A combination of dry and windy weather prompted the County of Stettler to issue a countywide fire ban last week.
“We had some pretty windy days and dry weather, and no sign of that letting up,” Stettler Regional Fire Chief Mark Dennis said Monday.
“Essentially, that’s the reason why.”
The ban is expected to remain in effect indefinitely and this week is being expanded to include White Sands and Rochon Sands.
“Until we get a decent amount of moisture, we’ll probably leave the fire ban,” Dennis said. “So, we’d have to get a decent, good steady rain — or you know the S-word.”
That’s S as in snow, but that scenario isn’t in the immediate forecast for Stettler.
“It’s more of a precautionary thing,” Dennis said of instituting the ban. “We’ve been busy with a few baler fires and a few fires like that, but we’ve been pretty fortunate this year. We haven’t had any major, large fires.
“It’s more … just to make people aware that the conditions are pretty severe right now.”
As the harvest season winds down, conditions are ripe for a fire to grow out of control, Dennis said.
“All the fields are ripe and been harvested. There’s nothing really to stop a wildfire from spreading. And, this time of year, we just ask (landowners) to use extra caution.”
“We generally put a fire ban on just to make them aware that, ‘Yeah, it’s pretty bad right now.’ So, that’s why.”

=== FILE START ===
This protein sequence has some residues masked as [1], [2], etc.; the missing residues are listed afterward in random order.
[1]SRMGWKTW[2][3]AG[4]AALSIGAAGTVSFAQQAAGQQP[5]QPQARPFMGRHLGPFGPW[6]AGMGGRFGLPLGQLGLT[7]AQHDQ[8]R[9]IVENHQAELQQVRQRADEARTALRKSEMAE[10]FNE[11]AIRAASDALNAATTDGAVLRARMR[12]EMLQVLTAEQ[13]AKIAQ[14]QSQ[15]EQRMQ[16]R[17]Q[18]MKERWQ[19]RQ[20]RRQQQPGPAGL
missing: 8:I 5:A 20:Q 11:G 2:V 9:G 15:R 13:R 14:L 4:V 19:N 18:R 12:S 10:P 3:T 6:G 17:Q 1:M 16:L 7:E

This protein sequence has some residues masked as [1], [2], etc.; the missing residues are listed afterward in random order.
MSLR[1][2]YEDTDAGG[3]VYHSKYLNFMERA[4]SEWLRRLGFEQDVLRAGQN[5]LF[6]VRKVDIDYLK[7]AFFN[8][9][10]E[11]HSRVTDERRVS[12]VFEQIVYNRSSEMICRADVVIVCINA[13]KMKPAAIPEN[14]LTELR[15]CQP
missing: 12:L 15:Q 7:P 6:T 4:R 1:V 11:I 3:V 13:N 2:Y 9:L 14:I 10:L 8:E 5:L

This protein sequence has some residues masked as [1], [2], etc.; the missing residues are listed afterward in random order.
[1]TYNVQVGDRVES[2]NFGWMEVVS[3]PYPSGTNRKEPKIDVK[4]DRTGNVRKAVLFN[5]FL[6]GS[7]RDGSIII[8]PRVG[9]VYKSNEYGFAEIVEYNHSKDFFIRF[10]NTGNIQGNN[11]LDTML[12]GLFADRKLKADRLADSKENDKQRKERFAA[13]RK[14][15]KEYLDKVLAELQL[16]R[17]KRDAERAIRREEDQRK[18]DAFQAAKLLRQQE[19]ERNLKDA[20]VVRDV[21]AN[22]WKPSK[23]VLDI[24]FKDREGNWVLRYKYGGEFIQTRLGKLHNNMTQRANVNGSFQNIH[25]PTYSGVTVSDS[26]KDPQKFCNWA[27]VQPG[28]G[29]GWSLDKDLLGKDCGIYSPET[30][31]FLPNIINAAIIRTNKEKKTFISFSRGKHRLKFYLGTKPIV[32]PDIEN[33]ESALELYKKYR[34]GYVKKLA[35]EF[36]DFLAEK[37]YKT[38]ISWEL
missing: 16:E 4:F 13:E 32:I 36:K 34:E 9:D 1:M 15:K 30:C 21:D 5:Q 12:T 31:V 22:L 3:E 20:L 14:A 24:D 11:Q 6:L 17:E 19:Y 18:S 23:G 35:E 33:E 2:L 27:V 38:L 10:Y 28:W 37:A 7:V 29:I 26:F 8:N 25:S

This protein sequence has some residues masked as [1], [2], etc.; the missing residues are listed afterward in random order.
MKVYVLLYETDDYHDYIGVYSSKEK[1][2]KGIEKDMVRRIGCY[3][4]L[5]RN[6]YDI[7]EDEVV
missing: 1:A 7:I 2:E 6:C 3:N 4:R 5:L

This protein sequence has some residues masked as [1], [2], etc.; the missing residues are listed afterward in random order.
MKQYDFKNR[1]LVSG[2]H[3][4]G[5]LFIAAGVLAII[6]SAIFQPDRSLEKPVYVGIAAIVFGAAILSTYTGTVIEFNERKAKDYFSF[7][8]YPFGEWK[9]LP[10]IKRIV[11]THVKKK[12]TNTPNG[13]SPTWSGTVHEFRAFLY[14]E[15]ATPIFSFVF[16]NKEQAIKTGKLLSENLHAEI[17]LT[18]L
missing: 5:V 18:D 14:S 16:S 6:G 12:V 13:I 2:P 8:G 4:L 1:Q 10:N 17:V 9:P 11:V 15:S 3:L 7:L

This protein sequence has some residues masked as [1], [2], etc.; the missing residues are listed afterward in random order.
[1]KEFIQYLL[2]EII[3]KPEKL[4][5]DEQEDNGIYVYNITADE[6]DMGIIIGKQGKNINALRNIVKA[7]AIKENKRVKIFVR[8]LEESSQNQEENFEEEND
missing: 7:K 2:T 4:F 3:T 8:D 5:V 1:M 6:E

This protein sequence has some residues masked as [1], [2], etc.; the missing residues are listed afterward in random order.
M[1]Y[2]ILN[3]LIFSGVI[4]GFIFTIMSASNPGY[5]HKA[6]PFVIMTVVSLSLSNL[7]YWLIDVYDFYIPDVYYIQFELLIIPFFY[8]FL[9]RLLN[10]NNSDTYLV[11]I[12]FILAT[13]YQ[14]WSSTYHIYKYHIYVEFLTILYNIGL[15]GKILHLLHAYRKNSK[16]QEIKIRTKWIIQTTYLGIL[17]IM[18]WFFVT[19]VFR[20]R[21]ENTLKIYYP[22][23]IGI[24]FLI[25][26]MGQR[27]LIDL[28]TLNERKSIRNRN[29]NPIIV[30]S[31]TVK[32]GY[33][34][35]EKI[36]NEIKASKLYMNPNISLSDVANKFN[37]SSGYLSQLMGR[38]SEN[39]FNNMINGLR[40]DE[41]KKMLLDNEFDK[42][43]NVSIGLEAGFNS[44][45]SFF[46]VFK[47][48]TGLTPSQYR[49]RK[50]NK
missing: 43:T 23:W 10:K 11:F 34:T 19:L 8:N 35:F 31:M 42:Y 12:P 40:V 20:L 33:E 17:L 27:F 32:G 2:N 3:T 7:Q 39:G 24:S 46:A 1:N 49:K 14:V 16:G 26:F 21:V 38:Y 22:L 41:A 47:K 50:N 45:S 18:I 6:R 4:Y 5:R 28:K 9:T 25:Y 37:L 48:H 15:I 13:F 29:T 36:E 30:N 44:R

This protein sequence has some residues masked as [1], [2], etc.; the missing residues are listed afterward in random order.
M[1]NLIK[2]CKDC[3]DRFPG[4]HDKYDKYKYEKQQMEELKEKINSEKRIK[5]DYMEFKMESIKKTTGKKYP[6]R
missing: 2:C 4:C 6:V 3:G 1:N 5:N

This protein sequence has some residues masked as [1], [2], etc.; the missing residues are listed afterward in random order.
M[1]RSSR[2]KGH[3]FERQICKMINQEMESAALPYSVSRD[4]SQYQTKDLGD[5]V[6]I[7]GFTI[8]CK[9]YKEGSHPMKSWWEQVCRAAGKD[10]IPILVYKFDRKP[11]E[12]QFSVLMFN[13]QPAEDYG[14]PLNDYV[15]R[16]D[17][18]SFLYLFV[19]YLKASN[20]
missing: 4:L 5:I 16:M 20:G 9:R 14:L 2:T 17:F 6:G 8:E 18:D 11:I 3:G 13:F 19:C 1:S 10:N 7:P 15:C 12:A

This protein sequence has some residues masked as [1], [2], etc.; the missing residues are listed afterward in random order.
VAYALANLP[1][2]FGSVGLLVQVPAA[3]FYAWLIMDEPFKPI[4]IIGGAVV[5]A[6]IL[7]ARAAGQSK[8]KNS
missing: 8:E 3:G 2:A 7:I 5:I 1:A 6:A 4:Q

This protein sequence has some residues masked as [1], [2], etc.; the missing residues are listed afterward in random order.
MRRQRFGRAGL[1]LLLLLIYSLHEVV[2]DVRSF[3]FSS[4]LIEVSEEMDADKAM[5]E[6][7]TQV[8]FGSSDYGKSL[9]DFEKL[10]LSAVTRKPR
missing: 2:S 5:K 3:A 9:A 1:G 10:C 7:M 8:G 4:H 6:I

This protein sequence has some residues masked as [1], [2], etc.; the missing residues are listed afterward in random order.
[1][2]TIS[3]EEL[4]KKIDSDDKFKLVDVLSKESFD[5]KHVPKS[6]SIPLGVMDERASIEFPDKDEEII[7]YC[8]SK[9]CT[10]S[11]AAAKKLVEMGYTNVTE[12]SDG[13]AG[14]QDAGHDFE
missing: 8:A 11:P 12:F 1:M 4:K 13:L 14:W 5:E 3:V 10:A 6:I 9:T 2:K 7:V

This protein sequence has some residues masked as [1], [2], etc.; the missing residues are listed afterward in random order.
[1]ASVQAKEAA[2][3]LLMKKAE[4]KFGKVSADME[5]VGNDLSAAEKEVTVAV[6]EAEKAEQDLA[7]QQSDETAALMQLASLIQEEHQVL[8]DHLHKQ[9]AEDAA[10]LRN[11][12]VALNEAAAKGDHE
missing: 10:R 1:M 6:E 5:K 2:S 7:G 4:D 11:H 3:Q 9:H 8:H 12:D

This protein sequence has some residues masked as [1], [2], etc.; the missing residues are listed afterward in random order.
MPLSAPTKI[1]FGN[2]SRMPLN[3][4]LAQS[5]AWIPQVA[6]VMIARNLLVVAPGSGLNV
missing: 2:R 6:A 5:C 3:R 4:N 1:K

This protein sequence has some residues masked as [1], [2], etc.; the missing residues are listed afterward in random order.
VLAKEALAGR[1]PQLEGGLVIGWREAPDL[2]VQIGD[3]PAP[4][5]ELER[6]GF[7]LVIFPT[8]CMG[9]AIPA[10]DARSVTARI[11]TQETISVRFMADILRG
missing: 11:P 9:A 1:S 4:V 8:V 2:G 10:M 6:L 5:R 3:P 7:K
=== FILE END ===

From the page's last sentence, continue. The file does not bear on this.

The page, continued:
The ban prohibits fire guardians in the county from approving fire permits and it suspends all outstanding fire permits issued under the Forest and Prairie Protection Act.
As Albertans head into Thanksgiving long weekend, the ban includes all open campfires.
Dennis said people have respected the ban since it was instituted last week.
“We haven’t had any complaints. We haven’t had anybody phone in. We haven’t had any problems. It’s been good. And, this (past) weekend, we had zero calls for any complaints, or fires for that matter.”
The ban gives fire authorities the mandate they need to manage the fire threat.
“It allows us to discontinue the fire permits, because people (otherwise) just continue to burn … as long as we keep giving them permits, they’ll just keep going,” Dennis said.
“People just sort of get complacent. They don’t realize that, ‘Yeah, the grass is all dried up now,’ and if something gets out of their burn barrel, it’s going to spread.”
Agricultural representatives advised Dennis early this week that the harvest in the region is 98 per cent completed.
“We might have made it through the season without any major fires — knock on wood,” he said.
“Generally, there’s so much activity (at this time of the year). There’s so much equipment out there, with the possibility of bearings and chaff catching on fire, and hot knives and all those sorts of things, the chances of having a wildfire increase immensely because of that.”
Stettler regional firefighters answered a harvest-related call last week, but the incident wasn’t out of control.
“We responded to a combine fire where a fellow managed to get it out on his own,” Dennis said. “He had the proper equipment. He had a fire extinguisher and was able to get it out before it turned into a big wildfire, or him losing his machine.”
Fire Prevention Week is scheduled for the coming week, beginning Saturday.